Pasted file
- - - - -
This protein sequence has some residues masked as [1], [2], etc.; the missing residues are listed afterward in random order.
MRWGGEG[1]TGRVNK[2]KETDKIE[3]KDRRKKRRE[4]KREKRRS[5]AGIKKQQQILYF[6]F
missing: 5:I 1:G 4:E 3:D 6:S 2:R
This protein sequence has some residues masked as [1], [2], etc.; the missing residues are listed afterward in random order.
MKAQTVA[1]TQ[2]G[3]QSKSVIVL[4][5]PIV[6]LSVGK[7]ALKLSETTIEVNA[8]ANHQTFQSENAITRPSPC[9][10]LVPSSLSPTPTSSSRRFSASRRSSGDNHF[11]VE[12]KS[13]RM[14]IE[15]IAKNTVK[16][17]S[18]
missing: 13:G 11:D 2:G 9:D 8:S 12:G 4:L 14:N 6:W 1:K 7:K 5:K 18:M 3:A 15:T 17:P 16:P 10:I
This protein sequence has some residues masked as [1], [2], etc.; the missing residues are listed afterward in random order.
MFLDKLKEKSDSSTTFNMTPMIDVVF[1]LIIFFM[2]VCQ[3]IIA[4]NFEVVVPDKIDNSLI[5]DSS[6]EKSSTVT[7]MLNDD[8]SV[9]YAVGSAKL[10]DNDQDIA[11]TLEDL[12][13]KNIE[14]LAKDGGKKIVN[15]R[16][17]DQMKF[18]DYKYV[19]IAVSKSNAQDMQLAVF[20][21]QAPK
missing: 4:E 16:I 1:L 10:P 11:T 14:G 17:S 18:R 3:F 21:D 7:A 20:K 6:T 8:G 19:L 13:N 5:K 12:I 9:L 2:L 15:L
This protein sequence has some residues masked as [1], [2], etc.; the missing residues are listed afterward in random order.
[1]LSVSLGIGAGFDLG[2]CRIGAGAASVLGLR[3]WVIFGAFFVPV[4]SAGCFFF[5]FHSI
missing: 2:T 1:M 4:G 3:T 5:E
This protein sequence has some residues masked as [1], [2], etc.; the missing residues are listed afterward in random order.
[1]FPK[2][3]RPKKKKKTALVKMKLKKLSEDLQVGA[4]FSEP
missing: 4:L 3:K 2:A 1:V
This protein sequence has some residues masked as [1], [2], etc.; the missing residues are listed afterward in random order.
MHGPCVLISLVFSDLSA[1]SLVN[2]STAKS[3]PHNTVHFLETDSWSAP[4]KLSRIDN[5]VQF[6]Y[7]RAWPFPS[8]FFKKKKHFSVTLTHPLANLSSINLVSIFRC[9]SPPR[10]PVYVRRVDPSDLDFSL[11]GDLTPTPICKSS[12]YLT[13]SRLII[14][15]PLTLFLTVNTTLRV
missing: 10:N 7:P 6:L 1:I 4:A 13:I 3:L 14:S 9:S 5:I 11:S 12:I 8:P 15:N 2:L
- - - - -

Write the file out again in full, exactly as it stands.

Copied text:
This protein sequence has some residues masked as [1], [2], etc.; the missing residues are listed afterward in random order.
MRWGGEG[1]TGRVNK[2]KETDKIE[3]KDRRKKRRE[4]KREKRRS[5]AGIKKQQQILYF[6]F
missing: 5:I 1:G 4:E 3:D 6:S 2:R
This protein sequence has some residues masked as [1], [2], etc.; the missing residues are listed afterward in random order.
MKAQTVA[1]TQ[2]G[3]QSKSVIVL[4][5]PIV[6]LSVGK[7]ALKLSETTIEVNA[8]ANHQTFQSENAITRPSPC[9][10]LVPSSLSPTPTSSSRRFSASRRSSGDNHF[11]VE[12]KS[13]RM[14]IE[15]IAKNTVK[16][17]S[18]
missing: 13:G 11:D 2:G 9:D 8:S 12:G 4:L 14:N 6:W 1:K 7:K 5:K 18:M 3:A 15:T 17:P 16:P 10:I
This protein sequence has some residues masked as [1], [2], etc.; the missing residues are listed afterward in random order.
MFLDKLKEKSDSSTTFNMTPMIDVVF[1]LIIFFM[2]VCQ[3]IIA[4]NFEVVVPDKIDNSLI[5]DSS[6]EKSSTVT[7]MLNDD[8]SV[9]YAVGSAKL[10]DNDQDIA[11]TLEDL[12][13]KNIE[14]LAKDGGKKIVN[15]R[16][17]DQMKF[18]DYKYV[19]IAVSKSNAQDMQLAVF[20][21]QAPK
missing: 4:E 16:I 1:L 10:P 11:T 14:G 17:S 18:R 3:F 21:D 7:A 20:K 6:T 8:G 19:L 13:N 5:K 12:I 9:L 2:L 15:L
This protein sequence has some residues masked as [1], [2], etc.; the missing residues are listed afterward in random order.
[1]LSVSLGIGAGFDLG[2]CRIGAGAASVLGLR[3]WVIFGAFFVPV[4]SAGCFFF[5]FHSI
missing: 2:T 1:M 4:G 3:T 5:E
This protein sequence has some residues masked as [1], [2], etc.; the missing residues are listed afterward in random order.
[1]FPK[2][3]RPKKKKKTALVKMKLKKLSEDLQVGA[4]FSEP
missing: 4:L 3:K 2:A 1:V
This protein sequence has some residues masked as [1], [2], etc.; the missing residues are listed afterward in random order.
MHGPCVLISLVFSDLSA[1]SLVN[2]STAKS[3]PHNTVHFLETDSWSAP[4]KLSRIDN[5]VQF[6]Y[7]RAWPFPS[8]FFKKKKHFSVTLTHPLANLSSINLVSIFRC[9]SPPR[10]PVYVRRVDPSDLDFSL[11]GDLTPTPICKSS[12]YLT[13]SRLII[14][15]PLTLFLTVNTTLRV
missing: 10:N 7:P 6:L 1:I 4:A 13:I 3:L 14:S 9:S 5:I 11:S 12:I 8:P 15:N 2:L